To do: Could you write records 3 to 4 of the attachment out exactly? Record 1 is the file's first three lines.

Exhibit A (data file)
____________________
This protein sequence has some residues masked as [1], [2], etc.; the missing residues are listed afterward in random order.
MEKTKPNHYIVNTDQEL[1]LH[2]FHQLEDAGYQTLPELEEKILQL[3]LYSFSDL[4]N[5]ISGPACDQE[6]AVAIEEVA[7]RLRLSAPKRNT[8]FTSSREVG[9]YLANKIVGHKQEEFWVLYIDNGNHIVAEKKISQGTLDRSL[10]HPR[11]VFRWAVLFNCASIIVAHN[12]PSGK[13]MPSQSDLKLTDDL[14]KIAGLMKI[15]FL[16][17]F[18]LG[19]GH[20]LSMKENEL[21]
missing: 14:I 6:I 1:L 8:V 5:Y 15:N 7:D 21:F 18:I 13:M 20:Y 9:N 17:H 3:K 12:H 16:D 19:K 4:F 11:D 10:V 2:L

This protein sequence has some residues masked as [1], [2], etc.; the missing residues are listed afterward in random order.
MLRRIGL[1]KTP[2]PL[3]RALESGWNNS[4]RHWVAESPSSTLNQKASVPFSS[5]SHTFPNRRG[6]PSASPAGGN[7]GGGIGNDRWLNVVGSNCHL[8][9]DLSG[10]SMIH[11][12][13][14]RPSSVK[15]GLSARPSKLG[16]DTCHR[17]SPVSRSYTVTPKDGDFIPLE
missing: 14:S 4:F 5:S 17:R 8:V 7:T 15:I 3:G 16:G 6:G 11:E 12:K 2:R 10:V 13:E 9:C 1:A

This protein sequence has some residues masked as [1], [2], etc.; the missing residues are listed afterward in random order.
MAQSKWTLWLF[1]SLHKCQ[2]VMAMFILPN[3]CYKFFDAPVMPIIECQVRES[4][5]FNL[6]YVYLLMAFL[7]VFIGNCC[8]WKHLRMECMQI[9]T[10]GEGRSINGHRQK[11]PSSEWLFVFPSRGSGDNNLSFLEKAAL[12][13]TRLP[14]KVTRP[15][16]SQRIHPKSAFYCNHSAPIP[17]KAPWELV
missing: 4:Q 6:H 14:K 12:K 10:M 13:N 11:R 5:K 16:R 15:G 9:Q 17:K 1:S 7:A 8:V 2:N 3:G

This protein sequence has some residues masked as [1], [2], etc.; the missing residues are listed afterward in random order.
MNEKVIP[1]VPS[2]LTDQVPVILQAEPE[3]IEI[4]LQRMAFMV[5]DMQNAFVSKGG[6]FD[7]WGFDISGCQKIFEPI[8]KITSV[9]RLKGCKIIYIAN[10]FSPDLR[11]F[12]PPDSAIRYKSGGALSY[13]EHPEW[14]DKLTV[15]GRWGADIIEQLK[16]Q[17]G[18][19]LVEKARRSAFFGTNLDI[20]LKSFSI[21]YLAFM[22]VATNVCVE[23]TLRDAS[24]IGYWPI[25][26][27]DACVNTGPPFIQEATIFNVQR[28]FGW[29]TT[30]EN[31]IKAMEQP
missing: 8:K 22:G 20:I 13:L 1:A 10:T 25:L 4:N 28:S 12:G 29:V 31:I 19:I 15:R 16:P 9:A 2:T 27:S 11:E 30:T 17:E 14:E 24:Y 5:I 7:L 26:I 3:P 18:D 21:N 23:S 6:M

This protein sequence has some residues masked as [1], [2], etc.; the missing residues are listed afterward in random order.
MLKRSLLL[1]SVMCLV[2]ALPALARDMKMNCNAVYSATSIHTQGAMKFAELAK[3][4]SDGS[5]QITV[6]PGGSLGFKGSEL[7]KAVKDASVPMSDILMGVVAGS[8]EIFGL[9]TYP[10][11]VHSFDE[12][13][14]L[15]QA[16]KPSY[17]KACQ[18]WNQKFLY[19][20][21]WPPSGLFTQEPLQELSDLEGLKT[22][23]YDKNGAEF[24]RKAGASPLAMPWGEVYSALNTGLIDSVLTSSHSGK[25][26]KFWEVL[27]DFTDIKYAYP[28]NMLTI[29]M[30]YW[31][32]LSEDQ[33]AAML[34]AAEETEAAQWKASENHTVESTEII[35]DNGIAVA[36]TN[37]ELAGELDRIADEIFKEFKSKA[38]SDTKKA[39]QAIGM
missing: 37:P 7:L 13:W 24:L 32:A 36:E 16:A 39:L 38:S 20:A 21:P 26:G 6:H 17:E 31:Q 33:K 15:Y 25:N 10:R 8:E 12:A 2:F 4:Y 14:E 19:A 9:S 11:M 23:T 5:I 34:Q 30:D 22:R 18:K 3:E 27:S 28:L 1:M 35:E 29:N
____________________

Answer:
This protein sequence has some residues masked as [1], [2], etc.; the missing residues are listed afterward in random order.
MAQSKWTLWLF[1]SLHKCQ[2]VMAMFILPN[3]CYKFFDAPVMPIIECQVRES[4][5]FNL[6]YVYLLMAFL[7]VFIGNCC[8]WKHLRMECMQI[9]T[10]GEGRSINGHRQK[11]PSSEWLFVFPSRGSGDNNLSFLEKAAL[12][13]TRLP[14]KVTRP[15][16]SQRIHPKSAFYCNHSAPIP[17]KAPWELV
missing: 4:Q 6:H 14:K 12:K 10:M 13:N 11:R 5:K 16:R 15:G 9:Q 17:K 1:S 7:A 8:V 2:N 3:G

This protein sequence has some residues masked as [1], [2], etc.; the missing residues are listed afterward in random order.
MNEKVIP[1]VPS[2]LTDQVPVILQAEPE[3]IEI[4]LQRMAFMV[5]DMQNAFVSKGG[6]FD[7]WGFDISGCQKIFEPI[8]KITSV[9]RLKGCKIIYIAN[10]FSPDLR[11]F[12]PPDSAIRYKSGGALSY[13]EHPEW[14]DKLTV[15]GRWGADIIEQLK[16]Q[17]G[18][19]LVEKARRSAFFGTNLDI[20]LKSFSI[21]YLAFM[22]VATNVCVE[23]TLRDAS[24]IGYWPI[25][26][27]DACVNTGPPFIQEATIFNVQR[28]FGW[29]TT[30]EN[31]IKAMEQP
missing: 8:K 22:G 20:I 13:L 1:A 10:T 25:L 4:N 28:S 12:G 29:V 31:I 19:I 15:R 16:P 9:A 2:T 27:S 11:E 30:T 17:E 14:E 24:Y 5:I 7:L 26:I 3:P 18:D 21:N 23:S 6:M